CNC machining and 3D printing are used for broadly similar applications, certainly in engineering. CNC is a subtractive process, in that it starts with a block of material and carves away at it to create the final shape. 3D printing is additive, in that it builds up layers of material from nothing.

There are pros and cons for both: in particular CNC is well established and can work very well with metals, as well as other materials. 3D printing on the other hand is less precise or repeatable and can’t be relied on for precision threads and fits. However it can create shapes with voids, ie hollows with internal structures and reinforcements that are impossible by any other manufacturing method, whether machining, casting or injection moulding.

Caption:  The Hemle CNC machines still bring in 75% of revenues.

CNC For Precision

Originally Weerg concentrated on CNC services, mainly because Rigamonti wasn’t happy with the productivity of 3D printing system available at that time. “I started with the CNC machine because I thought that it was more profitable,” he says. “The 3D printing machines were not ready to be industrial. When I founded Weerg at the beginning I wanted it to be a 3D printing company. But the technology was really behind my expectations.

“I found that FDM (ie filament extrusion printing) is absolutely unusable to do anything, because it takes a very long time to produce parts. For every single part you have to think about how to put in the supports and it's very complicated.”

Supports are temporary structures that are printed to hold the main object together while it is gradually built up in layers. These are needed by low end filament extrusion (FDM) 3D printers and also by 3D Stereolithography (STL), that uses lasers to harden liquid photopolymer. Selective Laser Sintering (SLS), uses a high powered laser to fuse layers or resin powder and does not need supports because the powder is self-supporting, but it’s slower than HP’s Multi Jet Fusion system, which also uses powder.

Pixartprinting grew into a major user of HP’s 2D Indigo digital production presses, where Rigamonti built up a relationship with HP that was also to carry over to Weerg.

“I decided to move into 3D printing when HP made the Multi Jet machine,” says Rigamonti. “There is no need for supports and the skill requirement for the operator is really low. You can teach anyone in ten minutes how to work with this 3D printer because there is no experience needed in any way – it's fantastic!”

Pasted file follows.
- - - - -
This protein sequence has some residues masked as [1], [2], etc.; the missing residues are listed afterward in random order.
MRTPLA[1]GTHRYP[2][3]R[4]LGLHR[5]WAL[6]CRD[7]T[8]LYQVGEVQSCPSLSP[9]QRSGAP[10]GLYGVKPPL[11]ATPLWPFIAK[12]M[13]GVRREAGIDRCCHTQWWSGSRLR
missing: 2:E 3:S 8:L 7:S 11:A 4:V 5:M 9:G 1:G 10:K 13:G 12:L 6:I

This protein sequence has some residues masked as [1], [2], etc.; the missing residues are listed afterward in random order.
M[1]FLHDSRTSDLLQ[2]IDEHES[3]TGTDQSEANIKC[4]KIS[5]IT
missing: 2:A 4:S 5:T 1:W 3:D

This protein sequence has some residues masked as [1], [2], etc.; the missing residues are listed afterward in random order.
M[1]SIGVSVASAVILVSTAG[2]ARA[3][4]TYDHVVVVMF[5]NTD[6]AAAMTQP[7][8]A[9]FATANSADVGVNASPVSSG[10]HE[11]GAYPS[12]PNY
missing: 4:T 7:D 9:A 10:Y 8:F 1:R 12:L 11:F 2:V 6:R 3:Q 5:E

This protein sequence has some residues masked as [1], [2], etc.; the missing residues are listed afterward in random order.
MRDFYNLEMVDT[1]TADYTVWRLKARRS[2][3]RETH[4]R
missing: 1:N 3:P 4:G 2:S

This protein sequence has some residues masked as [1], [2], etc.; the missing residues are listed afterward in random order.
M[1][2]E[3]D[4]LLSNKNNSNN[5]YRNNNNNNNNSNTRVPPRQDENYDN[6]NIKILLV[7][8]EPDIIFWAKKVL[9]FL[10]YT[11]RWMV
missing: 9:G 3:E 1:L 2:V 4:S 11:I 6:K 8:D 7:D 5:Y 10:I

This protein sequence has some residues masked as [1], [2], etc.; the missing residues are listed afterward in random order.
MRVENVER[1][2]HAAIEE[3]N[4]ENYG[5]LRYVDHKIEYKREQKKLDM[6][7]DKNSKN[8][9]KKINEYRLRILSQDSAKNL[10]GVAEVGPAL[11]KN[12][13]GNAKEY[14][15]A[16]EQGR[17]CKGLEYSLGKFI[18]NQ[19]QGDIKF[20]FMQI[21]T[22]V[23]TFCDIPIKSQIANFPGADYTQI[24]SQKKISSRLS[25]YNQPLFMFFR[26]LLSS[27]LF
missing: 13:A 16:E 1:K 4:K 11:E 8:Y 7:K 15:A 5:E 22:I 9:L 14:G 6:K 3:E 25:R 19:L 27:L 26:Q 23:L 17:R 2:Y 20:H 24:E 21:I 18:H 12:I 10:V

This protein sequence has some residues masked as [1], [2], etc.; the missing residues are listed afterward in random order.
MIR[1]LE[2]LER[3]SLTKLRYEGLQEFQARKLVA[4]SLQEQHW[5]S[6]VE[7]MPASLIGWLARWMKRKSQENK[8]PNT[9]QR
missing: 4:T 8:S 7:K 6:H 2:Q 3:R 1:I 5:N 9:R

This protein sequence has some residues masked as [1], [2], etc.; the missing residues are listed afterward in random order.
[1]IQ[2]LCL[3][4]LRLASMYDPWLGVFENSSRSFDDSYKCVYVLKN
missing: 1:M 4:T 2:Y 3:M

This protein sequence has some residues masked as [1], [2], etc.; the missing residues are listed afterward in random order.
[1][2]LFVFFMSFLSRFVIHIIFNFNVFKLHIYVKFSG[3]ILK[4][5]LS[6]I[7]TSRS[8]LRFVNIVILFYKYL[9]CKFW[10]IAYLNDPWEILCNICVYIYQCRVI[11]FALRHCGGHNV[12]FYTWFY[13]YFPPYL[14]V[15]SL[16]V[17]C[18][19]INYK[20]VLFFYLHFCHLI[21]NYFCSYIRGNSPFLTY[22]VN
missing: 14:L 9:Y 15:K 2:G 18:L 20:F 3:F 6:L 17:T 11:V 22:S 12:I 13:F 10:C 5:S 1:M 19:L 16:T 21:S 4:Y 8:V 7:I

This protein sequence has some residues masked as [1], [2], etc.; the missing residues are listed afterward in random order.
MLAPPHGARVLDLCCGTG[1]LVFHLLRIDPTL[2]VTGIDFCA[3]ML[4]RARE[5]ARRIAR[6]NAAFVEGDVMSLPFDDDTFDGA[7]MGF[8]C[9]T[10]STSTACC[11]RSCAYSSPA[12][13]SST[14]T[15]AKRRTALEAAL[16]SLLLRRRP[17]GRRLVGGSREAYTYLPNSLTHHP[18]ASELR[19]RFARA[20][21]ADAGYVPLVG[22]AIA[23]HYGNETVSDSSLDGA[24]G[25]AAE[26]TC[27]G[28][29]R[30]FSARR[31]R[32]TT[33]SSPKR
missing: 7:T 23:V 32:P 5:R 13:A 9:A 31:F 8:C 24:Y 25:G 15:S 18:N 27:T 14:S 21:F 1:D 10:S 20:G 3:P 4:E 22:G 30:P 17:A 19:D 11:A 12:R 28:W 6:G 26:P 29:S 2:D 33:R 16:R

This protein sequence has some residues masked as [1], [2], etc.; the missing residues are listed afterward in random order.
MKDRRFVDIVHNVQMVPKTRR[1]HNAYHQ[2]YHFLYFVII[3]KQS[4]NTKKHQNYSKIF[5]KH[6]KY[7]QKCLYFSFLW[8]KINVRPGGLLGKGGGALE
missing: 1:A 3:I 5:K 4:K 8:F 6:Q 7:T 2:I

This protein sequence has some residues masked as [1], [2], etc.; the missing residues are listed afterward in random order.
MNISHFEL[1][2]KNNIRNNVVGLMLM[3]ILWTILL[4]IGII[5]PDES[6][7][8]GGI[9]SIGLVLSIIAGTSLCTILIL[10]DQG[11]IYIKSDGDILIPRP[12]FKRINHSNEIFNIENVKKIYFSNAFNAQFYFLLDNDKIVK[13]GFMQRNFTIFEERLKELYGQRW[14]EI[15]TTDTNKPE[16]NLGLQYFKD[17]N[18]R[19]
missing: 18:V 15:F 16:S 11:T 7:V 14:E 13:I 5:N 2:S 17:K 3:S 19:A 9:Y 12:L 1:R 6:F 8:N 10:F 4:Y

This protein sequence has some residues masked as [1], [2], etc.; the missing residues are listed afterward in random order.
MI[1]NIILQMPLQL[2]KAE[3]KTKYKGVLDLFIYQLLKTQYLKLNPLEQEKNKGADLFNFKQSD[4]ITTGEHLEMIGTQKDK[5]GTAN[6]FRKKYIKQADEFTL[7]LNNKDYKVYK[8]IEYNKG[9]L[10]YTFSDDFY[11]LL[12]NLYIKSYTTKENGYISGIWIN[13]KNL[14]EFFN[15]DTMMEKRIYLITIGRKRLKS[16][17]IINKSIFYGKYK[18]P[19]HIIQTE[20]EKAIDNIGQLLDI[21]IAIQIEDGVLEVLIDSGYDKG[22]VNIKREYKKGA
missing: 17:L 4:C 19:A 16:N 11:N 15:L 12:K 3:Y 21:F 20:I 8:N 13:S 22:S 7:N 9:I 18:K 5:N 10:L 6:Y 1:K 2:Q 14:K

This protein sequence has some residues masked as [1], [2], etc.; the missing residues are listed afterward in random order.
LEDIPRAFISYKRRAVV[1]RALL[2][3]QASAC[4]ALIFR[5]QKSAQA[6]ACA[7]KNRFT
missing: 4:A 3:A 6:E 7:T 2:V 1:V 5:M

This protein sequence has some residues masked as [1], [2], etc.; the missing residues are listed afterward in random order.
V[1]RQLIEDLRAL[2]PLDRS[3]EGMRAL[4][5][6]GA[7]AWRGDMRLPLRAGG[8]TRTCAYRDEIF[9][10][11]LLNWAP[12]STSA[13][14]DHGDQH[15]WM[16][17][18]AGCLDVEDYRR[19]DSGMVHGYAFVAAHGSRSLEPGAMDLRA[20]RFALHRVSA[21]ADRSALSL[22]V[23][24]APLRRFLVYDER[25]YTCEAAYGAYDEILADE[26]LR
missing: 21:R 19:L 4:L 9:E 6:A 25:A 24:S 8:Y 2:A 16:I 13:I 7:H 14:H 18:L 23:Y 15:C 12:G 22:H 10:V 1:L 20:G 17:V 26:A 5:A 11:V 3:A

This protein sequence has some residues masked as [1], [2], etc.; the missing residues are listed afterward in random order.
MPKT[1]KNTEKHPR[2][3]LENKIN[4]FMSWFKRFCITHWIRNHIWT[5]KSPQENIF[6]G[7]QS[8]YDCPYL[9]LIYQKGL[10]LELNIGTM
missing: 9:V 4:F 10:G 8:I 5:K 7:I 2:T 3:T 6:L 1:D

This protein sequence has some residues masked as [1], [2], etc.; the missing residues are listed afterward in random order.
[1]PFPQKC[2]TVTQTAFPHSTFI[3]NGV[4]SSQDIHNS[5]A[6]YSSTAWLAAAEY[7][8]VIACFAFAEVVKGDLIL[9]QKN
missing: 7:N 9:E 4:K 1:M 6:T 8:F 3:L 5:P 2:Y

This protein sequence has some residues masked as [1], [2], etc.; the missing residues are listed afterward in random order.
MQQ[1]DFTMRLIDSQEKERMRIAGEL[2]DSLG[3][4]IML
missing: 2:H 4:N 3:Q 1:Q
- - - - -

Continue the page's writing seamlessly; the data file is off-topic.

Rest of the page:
However, there are still limitations to 3D, he says. “In CNC or injection moulding, every part is the same, precise and repeatable. With 3D printing, every part may be slightly different, and the metal characteristics may vary. The plastic parts from the HP printers are all similar – we test them sometimes to be sure. But engineers do not yet trust them, though that will come.”

CNC still dominates the market in any case, he points out. “The engineering market worldwide is worth €15,000 bn. 3D printing is only currently €10 bn. But the traditional market is so big that even a 0.1% switch to 3D is worth having. We could fill 100 machines!”

Caption: Three of the HP Jet Fusion 4210 print units at Weerg. Pic by Marco Lanza, Tecniche Nuove. 

How Multi Jet Fusion Works

Ricardo Rubio Garcia is EMEA Regional Marketing Manager at HP 3D. He explains how the technology works: “The HP Multi Jet Fusion technology is powder-based and does not use lasers. During the Multi Jet Fusion printing process, a layer of powder is evenly distributed on the powder bed, which is housed in a large chamber, and is then uniformly preheated. A fusing agent is jetted where particles need to be selectively molten, and a detailing agent is jetted around the contours to improve part resolution. This detailing agent prevents sintering and also ensures that the part’s sharp edges are printed.”